Cloud computing is all the rage at Interop this year. There are keynote sessions devoted to it, plenty of educational sessions. You’ve got a whole host of cloud vendors here. It seems like just about every vendor on the floor has found a way to jam the word cloud into their marketing material.
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So who is adopting cloud computing? Well, if you include software-as-a-service (SaaS), which has been swept up into the cloud marketing vortex, cloud computing is taking off, I suppose. About 41% of Interop attendees are using SaaS products like Salesforce.com, according to a survey of 104 IT pros conducted at Interop by Network Instruments.
Twenty-nine percent of attendees have deployed a private cloud. I’d be interested in learning from these survey respondents what they mean by a private cloud. I talked to the CIO of a midmarket firm late last year who said he’s basically been running a private cloud out of his data center for six or seven years… long before anyone was talking about the cloud. It’s all in the eye of the beholder, I guess.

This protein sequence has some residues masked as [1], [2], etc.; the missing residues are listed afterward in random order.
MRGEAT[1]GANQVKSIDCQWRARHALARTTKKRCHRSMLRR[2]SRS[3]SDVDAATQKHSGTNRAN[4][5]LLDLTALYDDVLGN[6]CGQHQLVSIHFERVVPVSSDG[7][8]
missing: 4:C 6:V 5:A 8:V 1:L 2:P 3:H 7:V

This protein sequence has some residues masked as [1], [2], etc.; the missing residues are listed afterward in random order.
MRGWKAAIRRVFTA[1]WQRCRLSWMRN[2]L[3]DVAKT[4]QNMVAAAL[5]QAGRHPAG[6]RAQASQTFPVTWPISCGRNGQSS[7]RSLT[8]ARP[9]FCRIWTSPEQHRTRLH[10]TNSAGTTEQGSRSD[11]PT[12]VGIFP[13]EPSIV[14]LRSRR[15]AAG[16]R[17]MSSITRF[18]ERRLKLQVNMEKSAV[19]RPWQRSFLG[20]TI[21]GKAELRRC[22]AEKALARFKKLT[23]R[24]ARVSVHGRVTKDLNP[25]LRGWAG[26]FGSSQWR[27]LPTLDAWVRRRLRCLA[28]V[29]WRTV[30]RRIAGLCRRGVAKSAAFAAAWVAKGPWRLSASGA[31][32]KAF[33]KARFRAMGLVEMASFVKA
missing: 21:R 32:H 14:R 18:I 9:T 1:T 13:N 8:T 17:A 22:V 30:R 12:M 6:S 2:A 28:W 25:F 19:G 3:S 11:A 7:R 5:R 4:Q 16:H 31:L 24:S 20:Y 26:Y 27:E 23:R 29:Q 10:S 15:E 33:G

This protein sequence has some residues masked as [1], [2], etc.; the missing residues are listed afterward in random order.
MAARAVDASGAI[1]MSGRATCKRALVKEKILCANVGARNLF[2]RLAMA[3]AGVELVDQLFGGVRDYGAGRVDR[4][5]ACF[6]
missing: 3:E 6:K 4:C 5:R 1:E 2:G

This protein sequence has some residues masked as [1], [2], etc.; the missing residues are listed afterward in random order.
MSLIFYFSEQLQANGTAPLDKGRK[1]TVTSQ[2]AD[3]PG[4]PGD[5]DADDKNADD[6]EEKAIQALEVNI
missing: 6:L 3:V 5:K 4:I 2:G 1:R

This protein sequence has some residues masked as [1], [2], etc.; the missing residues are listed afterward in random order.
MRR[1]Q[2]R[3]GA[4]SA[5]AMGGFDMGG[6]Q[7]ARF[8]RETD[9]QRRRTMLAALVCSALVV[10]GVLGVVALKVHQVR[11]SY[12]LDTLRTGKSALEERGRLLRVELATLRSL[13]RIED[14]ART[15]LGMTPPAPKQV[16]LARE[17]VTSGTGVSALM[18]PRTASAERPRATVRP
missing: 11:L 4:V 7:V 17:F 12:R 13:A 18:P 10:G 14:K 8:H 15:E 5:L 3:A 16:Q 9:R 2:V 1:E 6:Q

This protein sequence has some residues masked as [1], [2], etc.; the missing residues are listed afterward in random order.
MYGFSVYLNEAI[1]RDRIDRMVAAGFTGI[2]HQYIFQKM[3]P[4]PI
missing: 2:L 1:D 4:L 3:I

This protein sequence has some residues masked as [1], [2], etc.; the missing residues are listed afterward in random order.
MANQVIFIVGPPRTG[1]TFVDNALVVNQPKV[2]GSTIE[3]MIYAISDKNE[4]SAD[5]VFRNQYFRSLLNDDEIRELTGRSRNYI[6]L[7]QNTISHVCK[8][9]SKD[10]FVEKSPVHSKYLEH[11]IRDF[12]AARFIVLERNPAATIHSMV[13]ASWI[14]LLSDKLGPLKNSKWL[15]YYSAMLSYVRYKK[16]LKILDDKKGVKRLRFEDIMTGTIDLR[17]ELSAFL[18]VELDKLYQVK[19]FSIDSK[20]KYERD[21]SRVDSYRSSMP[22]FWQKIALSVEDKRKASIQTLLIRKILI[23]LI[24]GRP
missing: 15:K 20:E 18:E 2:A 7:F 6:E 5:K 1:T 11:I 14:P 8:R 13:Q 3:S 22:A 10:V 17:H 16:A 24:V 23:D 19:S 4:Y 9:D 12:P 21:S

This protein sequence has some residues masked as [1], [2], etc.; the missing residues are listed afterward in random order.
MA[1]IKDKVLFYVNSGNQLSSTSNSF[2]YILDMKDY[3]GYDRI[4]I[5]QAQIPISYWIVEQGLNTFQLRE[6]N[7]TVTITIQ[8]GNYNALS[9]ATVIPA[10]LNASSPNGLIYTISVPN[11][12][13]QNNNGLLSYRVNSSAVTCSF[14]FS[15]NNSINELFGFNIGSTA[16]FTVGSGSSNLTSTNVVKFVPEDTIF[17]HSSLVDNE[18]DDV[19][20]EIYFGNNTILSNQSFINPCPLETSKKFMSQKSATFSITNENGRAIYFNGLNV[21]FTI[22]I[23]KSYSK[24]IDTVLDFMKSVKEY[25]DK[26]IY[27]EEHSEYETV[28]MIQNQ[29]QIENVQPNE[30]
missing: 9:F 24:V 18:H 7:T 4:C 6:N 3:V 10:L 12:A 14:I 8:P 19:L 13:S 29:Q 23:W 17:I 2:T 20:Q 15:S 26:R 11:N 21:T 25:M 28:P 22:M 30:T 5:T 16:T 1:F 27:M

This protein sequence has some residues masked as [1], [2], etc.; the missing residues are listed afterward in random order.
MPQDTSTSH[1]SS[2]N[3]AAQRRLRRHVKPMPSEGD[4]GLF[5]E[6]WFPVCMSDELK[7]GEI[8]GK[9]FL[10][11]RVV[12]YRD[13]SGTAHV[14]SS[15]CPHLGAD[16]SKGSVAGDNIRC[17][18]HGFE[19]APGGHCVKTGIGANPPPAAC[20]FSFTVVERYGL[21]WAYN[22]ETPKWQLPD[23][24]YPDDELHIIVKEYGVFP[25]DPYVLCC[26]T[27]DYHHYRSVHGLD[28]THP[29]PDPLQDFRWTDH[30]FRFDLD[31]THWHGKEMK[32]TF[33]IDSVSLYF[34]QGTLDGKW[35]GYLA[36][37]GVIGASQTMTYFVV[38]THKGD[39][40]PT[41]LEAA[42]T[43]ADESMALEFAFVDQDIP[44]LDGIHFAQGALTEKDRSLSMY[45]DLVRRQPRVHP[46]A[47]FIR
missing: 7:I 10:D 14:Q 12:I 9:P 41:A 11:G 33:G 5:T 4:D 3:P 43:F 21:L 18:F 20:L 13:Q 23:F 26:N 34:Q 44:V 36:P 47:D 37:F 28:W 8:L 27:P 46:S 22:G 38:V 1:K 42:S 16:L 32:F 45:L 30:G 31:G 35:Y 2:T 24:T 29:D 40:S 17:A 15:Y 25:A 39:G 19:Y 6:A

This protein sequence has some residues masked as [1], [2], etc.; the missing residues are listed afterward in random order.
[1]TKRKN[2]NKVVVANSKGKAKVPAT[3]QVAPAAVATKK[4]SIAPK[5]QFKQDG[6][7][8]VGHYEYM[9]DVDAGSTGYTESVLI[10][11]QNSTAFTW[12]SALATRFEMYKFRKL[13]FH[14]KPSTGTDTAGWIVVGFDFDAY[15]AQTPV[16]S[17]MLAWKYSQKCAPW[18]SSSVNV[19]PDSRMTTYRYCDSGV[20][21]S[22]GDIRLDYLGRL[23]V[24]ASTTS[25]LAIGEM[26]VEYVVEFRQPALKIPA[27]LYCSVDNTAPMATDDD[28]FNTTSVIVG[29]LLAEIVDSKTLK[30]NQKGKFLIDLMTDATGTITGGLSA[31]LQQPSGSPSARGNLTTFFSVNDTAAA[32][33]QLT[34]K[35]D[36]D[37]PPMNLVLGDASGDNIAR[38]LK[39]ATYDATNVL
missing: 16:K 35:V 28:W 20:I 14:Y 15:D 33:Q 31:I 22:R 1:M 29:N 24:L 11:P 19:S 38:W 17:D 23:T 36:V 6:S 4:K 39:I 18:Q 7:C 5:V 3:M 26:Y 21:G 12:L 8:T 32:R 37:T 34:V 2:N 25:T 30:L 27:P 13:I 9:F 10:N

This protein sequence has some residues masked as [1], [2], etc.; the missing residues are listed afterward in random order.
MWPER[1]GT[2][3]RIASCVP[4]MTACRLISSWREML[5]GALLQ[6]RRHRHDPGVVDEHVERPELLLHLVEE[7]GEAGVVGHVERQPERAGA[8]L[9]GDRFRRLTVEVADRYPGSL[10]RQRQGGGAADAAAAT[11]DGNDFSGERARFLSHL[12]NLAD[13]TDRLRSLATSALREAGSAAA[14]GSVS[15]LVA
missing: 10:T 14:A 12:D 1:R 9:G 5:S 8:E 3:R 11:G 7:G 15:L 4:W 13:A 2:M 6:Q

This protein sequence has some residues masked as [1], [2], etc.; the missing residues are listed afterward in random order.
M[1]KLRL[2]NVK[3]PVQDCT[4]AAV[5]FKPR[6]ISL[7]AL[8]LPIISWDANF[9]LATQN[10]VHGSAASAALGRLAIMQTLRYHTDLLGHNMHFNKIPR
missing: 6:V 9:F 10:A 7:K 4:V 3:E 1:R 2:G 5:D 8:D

A small number (19%) of respondents said they are actually using the most-hyped of all cloud computing models, infrastructure-as-a-service (IaaS), from providers like Amazon.
So plenty of folks are using some shape or form of cloud computing. Granted some of them might have another name for it: SaaS, ASP, hosted service provider, etc, etc.
What sort of concerns do they have about the cloud? Network Instruments asked their survey respondents about that, too.
- Twenty-two percent say they lack the tools to monitor and manage cloud activity.
- Twelve percent say they are unable to resolve delays caused by cloud providers.
- Twenty-seven percent are worried that cloud computing services will bust their Internet bandwidth budgets.
On the flipside, 33% of respondents see cloud computing as a way to lower infrastructure costs and 30% see it offering them more flexibility to deal with changing business demands.